Cuban-Americans comprise about a third of the registered Hispanic voters, but they often vote in disproportionately higher numbers. Puerto Rican voters are more Democratic and are more clustered in Central Florida. There, the Obama campaign is reminding voters in a Spanish-language ad that Romney opposed the nomination of the first Puerto Rican to the Supreme Court, Sonia Sotomayor.
Some Puerto Rican voters, like Javier Carmona, 31, of Oviedo, are Republican. But he said hes voting against Romney.
Romney doesnt have a brain, Carmona said. I was in the U.S. Army, and I believe in helping people out and serving my country. Romney doesnt. He thinks 47 percent of us dont count.
On the other end of the Republican spectrum is this from Roberto Perdz, 73, a Miami Cuban-American: Obama failed. He had four years, and it didnt do anything positive. Mitt Romney will bring change. He has a plan. Obama doesnt.
To gin up the Cuban vote, Romney has released a new Spanish-language ad featuring Florida Sen. Marco Rubio giving a testimonial about his Medicare bonafides. On Saturday, Romney also dispatched his running mate, U.S. Rep. Paul Ryan, to The Versailles restaurant, a focal point of the Cuban exile community. Ryan once favored lifting the Cuban embargo but has now pledged to be tough on the Castro dictatorship.
The selection of Ryan, who had proposed plans that cut back on future Medicare expenditures, also carried risks in senior-heavy Florida.
However, Republicans counteracted criticism of Ryans Medicare record by holding up the presidents Affordable Health Care Act. It remains deeply unpopular in Florida because it trimmed future Medicare expenses. Ryan, though, had twice voted to keep intact the very Medicare cuts he now bashes.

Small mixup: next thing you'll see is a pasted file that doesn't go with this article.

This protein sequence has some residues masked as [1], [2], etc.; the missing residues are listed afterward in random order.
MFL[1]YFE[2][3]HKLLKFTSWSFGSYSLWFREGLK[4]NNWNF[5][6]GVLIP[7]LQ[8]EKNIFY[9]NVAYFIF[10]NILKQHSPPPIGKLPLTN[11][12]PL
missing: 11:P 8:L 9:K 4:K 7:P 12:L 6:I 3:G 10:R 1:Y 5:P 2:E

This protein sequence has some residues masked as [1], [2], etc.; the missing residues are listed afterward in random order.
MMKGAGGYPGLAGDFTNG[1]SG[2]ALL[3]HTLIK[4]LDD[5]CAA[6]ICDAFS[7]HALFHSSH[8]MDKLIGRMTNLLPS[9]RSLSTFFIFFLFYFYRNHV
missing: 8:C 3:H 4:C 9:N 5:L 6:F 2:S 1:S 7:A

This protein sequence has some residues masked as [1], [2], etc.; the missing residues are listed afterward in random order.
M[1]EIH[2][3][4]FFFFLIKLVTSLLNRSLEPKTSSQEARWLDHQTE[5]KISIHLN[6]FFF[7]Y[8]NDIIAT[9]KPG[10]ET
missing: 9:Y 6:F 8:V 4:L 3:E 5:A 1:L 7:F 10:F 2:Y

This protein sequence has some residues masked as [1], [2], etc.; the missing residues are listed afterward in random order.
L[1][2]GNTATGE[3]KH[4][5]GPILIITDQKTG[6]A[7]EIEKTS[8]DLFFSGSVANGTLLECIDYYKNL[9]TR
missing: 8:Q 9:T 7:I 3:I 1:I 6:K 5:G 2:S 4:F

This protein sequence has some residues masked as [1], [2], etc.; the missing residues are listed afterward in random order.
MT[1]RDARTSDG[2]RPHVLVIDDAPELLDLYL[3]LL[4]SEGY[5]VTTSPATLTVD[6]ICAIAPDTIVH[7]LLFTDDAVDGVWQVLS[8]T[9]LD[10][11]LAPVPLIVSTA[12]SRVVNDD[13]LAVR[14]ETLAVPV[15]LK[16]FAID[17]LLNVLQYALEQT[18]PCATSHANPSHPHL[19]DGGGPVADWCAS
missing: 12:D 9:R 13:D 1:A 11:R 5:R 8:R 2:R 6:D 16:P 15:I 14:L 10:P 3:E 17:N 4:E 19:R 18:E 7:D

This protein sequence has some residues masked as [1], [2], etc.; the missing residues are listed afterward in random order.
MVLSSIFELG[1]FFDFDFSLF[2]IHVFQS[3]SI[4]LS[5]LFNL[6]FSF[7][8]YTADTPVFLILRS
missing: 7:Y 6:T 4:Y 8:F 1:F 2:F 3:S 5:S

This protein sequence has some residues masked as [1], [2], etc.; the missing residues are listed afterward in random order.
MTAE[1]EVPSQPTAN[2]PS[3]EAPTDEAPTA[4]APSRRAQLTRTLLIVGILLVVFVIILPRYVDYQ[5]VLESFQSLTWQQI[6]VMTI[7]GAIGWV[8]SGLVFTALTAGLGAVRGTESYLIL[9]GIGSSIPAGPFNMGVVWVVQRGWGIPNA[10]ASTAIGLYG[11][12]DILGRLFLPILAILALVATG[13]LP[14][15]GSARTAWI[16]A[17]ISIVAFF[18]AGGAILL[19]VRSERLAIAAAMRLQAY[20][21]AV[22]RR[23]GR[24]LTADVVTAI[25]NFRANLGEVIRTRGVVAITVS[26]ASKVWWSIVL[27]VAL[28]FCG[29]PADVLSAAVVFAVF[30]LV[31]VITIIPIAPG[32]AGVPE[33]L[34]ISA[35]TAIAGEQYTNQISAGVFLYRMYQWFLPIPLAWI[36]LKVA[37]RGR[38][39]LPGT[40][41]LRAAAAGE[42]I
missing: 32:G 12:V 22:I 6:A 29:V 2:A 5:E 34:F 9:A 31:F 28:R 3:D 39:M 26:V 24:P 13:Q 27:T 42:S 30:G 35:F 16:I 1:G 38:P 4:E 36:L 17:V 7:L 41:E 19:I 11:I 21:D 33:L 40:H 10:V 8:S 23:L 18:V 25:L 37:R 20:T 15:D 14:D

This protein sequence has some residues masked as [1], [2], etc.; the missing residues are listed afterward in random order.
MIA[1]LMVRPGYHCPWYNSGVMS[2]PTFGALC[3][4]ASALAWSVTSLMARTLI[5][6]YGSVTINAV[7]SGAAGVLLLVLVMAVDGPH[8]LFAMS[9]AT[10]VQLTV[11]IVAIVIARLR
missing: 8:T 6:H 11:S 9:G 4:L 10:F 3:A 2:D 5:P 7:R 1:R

About 49 percent trust Obama to keep Medicare financially stable, compared to 47 percent for Romney a virtual tie.
Its the Obamacare factor, Coker said. Its almost the neutralizer with the traditional attack that the Democrats make on Medicare. The Republicans actually have a grenade to throw back at them, whereas in the past they havent.
Regionally, each candidate appears to have made successful forays into his opponents base, with Romney picking up a little extra support in liberal Southeast Florida. Obama did the same in conservative North Florida since the last poll in July.
Obama appears to have gained slightly more than Romney in Tampa Bay, the states bellwether region, in July.
That last poll was taken before the Republican and Democratic national conventions.
After the conventions, Romney didnt appear to receive a boost in the polls compared to Obama.
But Obamas bounce appears to have started to subside amid mediocre unemployment figures, home-foreclosure troubles and the grim news overseas.
The Gallup poll shows that, nationally, Obama and Romney are tied at 47 percent each. This Florida poll shows much the same result, a sign of how much the Sunshine State reflects the nation.
Because of the vagaries of the Electoral College system, Romney needs to win Florida. If he doesnt, hell lose his bid to unseat Obama, whos running stronger in swing states like Ohio and Virginia, where other surveys indicate that voters are more sanguine about the economy.
Were a toss-up state, Coker said. We were a toss-up state last time. We were a toss-up state eight years ago. We were a toss-up state 12 years ago. Theres absolutely no reason we shouldnt be a toss-up state now.